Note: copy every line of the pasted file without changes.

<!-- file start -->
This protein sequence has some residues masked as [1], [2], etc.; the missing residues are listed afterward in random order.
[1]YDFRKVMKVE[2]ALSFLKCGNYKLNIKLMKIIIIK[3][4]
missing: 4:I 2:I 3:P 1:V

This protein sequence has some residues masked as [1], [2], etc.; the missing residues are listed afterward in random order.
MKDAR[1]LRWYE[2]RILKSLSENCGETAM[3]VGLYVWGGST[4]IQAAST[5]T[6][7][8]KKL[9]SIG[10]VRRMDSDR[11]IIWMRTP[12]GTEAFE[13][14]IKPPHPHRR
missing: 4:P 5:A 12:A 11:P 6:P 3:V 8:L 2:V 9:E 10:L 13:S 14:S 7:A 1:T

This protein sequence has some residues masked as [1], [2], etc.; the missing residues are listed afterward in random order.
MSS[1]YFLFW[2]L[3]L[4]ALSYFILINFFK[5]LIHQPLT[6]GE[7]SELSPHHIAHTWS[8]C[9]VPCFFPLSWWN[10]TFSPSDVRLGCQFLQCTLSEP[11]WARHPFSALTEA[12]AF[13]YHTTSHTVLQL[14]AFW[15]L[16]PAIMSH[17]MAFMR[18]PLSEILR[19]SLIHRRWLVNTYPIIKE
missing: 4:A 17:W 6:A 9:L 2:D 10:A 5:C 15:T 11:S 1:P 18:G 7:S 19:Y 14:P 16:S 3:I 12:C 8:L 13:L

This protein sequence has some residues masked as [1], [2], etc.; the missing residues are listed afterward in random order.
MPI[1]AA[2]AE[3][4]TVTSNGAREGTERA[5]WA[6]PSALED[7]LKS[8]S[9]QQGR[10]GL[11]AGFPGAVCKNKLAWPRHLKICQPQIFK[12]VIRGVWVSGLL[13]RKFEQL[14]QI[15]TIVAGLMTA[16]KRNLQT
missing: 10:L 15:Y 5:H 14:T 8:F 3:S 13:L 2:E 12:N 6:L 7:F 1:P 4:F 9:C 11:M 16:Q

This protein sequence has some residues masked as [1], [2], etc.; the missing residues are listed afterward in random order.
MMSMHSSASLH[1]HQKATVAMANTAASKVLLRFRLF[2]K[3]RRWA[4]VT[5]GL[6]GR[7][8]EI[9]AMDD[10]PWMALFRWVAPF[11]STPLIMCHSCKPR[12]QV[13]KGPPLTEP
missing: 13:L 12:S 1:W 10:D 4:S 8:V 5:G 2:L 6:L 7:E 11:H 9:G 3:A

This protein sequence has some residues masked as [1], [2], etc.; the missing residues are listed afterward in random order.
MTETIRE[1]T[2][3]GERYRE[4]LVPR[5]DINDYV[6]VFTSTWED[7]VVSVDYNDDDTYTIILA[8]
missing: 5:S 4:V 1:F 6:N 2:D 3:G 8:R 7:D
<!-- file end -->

This protein sequence has some residues masked as [1], [2], etc.; the missing residues are listed afterward in random order.
[1]YDFRKVMKVE[2]ALSFLKCGNYKLNIKLMKIIIIK[3][4]
missing: 4:I 2:I 3:P 1:V

This protein sequence has some residues masked as [1], [2], etc.; the missing residues are listed afterward in random order.
MKDAR[1]LRWYE[2]RILKSLSENCGETAM[3]VGLYVWGGST[4]IQAAST[5]T[6][7][8]KKL[9]SIG[10]VRRMDSDR[11]IIWMRTP[12]GTEAFE[13][14]IKPPHPHRR
missing: 4:P 5:A 12:A 11:P 6:P 3:V 8:L 2:V 9:E 10:L 13:S 14:S 7:A 1:T

This protein sequence has some residues masked as [1], [2], etc.; the missing residues are listed afterward in random order.
MSS[1]YFLFW[2]L[3]L[4]ALSYFILINFFK[5]LIHQPLT[6]GE[7]SELSPHHIAHTWS[8]C[9]VPCFFPLSWWN[10]TFSPSDVRLGCQFLQCTLSEP[11]WARHPFSALTEA[12]AF[13]YHTTSHTVLQL[14]AFW[15]L[16]PAIMSH[17]MAFMR[18]PLSEILR[19]SLIHRRWLVNTYPIIKE
missing: 4:A 17:W 6:A 9:L 2:D 10:A 5:C 15:T 11:S 1:P 18:G 7:S 19:Y 14:P 16:S 3:I 12:C 8:L 13:L

This protein sequence has some residues masked as [1], [2], etc.; the missing residues are listed afterward in random order.
MPI[1]AA[2]AE[3][4]TVTSNGAREGTERA[5]WA[6]PSALED[7]LKS[8]S[9]QQGR[10]GL[11]AGFPGAVCKNKLAWPRHLKICQPQIFK[12]VIRGVWVSGLL[13]RKFEQL[14]QI[15]TIVAGLMTA[16]KRNLQT
missing: 10:L 15:Y 5:H 14:T 8:F 3:S 13:L 2:E 12:N 6:L 7:F 1:P 4:F 9:C 11:M 16:Q

This protein sequence has some residues masked as [1], [2], etc.; the missing residues are listed afterward in random order.
MMSMHSSASLH[1]HQKATVAMANTAASKVLLRFRLF[2]K[3]RRWA[4]VT[5]GL[6]GR[7][8]EI[9]AMDD[10]PWMALFRWVAPF[11]STPLIMCHSCKPR[12]QV[13]KGPPLTEP
missing: 13:L 12:S 1:W 10:D 4:S 8:V 5:G 2:L 6:L 7:E 11:H 9:G 3:A

This protein sequence has some residues masked as [1], [2], etc.; the missing residues are listed afterward in random order.
MTETIRE[1]T[2][3]GERYRE[4]LVPR[5]DINDYV[6]VFTSTWED[7]VVSVDYNDDDTYTIILA[8]
missing: 5:S 4:V 1:F 6:N 2:D 3:G 8:R 7:D